“Soccer as an Instrument of Nation-building”
12-14 Feb. 2016, Irsee (Germany)
“Some people believe football is a matter of life and death; I am very disappointed with that attitude. I can assure you it is much, much more important than that.”
The statement by former FC Liverpool manager Bill Shankly proved true when the European Championship qualifying match in Belgrade on October 14th, 2014 between Serbia and Albania had to be cut short after a drone carrying the flag of “greater Albania” was flown over the stadium by Albanian nationalists, provoking violence between players on both sides.
As this incident demonstrates, the narrative that associates soccer with understanding between nations falls short of the mark. The fields of social science and history have dealt extensively with the topic of “soccer and violence.” Social psychologists have also researched the role of soccer in the construction of social as well as regional and national identities. However, one aspect that has gained very little attraction until now is Eric Hobsbawm’s theory that the sport of soccer takes on meaning in the context of the formation of the concept of the nation: “The imagined community of millions seems more real as a team of eleven named people.”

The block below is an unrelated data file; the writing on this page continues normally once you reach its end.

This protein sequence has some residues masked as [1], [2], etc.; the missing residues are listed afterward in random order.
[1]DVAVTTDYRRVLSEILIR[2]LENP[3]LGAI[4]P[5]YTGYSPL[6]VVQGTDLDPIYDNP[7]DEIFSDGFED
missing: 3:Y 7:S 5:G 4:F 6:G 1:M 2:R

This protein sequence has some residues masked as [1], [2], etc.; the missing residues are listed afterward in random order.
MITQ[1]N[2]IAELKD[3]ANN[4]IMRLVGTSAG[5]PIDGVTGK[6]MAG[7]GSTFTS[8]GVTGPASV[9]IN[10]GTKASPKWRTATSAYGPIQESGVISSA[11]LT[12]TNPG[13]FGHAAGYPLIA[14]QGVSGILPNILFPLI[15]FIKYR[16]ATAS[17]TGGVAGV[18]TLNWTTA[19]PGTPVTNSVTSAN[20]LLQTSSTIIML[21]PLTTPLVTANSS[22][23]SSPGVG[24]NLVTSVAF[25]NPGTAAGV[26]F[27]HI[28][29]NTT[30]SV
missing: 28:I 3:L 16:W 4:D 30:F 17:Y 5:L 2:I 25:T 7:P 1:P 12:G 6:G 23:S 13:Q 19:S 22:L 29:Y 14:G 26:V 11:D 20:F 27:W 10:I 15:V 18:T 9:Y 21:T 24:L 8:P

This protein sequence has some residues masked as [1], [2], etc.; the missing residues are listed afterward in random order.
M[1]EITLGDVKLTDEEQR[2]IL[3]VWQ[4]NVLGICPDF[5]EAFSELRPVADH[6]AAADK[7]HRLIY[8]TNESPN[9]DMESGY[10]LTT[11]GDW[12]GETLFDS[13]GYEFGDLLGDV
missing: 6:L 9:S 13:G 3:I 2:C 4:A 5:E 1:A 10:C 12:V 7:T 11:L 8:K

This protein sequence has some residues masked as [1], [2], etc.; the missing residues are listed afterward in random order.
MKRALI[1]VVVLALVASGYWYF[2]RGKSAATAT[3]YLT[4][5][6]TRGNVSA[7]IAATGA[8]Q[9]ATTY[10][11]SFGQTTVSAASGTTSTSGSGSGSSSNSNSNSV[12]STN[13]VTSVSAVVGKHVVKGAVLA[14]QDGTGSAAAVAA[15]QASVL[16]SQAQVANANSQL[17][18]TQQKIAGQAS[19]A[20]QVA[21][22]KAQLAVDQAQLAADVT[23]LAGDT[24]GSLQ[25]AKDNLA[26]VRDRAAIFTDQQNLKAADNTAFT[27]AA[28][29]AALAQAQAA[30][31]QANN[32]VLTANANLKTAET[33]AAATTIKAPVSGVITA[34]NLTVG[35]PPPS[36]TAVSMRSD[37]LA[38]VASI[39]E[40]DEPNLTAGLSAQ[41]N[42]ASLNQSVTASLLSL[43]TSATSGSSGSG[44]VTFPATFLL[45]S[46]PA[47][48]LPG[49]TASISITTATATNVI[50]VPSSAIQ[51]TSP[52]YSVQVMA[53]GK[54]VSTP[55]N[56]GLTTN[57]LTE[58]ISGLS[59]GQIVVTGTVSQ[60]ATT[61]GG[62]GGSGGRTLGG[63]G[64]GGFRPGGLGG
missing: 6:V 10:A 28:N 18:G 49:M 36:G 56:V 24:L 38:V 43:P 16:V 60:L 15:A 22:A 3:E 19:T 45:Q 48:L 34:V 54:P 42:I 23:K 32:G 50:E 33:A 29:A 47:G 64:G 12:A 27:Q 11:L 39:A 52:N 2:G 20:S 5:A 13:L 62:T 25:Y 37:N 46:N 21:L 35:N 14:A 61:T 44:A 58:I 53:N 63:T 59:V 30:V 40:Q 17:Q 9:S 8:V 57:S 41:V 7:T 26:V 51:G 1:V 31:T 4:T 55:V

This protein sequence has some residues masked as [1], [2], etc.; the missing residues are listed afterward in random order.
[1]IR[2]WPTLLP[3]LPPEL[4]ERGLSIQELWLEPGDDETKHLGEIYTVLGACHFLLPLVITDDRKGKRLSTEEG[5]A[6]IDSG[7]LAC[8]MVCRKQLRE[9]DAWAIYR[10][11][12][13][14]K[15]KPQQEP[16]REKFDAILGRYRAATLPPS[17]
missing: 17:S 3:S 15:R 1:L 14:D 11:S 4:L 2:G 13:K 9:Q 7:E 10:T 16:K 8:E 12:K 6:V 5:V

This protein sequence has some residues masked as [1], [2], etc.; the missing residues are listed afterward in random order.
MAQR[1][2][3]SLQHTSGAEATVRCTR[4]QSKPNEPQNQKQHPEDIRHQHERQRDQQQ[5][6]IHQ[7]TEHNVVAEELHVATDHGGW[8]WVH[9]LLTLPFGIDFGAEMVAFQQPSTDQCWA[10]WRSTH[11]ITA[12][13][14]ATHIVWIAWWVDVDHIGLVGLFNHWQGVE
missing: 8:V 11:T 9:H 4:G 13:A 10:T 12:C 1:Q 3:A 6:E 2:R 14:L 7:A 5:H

Both world wars, decolonization and the end of the Cold War have brought forth a new international order in the 20th century, the basic building block of which is the nation-state. Nation-building is a complex process that comprises both the establishment of shared cultural standards and the arbitrary creation of national identity (keyword: “invention of tradition”).
The 9th Irsee Sports Historical Conference on “Soccer as an Instrument of Nation-Building” will discuss, from a contemporary and global history perspective, to what extent the game of soccer with its mass media appeal has become a central element and instrument of nation-building.
Submissions should be unpublished empirical case studies or comparative presentations on the connection between soccer and nation-building of no longer than 30 minutes, to be followed by a 15-minute discussion period.
Please submit working titles and an abstract (max. 500 words) in German or English as well as a brief bio to:
by August 30, 2015.
Conference languages are German and English. Travel and accommodation costs will be covered if possible. Conference proceedings will be published.
Planning and Organization:
Markwart Herzog (Schwabenakademie Irsee)
Dominik J. Schaller (Universität Heidelberg)